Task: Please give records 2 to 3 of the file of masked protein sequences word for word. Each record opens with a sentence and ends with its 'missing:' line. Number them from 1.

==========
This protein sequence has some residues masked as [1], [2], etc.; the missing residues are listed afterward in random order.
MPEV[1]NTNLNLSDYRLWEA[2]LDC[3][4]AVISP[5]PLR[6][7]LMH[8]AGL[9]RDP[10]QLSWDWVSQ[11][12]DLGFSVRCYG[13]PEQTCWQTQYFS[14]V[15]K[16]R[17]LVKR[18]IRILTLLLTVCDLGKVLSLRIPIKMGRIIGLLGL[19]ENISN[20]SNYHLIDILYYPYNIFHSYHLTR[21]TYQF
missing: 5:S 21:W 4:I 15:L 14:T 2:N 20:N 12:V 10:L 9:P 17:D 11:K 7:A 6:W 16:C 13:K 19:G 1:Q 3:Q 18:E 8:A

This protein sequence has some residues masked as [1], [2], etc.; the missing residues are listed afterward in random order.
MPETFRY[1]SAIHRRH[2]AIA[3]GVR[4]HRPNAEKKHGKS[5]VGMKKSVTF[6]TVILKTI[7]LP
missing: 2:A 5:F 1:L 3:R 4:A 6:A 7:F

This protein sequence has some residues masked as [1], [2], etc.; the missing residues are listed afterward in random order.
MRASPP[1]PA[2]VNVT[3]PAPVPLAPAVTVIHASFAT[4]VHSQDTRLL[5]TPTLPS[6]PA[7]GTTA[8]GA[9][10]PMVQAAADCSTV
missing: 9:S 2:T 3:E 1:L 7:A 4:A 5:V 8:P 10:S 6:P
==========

This protein sequence has some residues masked as [1], [2], etc.; the missing residues are listed afterward in random order.
MPETFRY[1]SAIHRRH[2]AIA[3]GVR[4]HRPNAEKKHGKS[5]VGMKKSVTF[6]TVILKTI[7]LP
missing: 2:A 5:F 1:L 3:R 4:A 6:A 7:F

This protein sequence has some residues masked as [1], [2], etc.; the missing residues are listed afterward in random order.
MRASPP[1]PA[2]VNVT[3]PAPVPLAPAVTVIHASFAT[4]VHSQDTRLL[5]TPTLPS[6]PA[7]GTTA[8]GA[9][10]PMVQAAADCSTV
missing: 9:S 2:T 3:E 1:L 7:A 4:A 5:V 8:P 10:S 6:P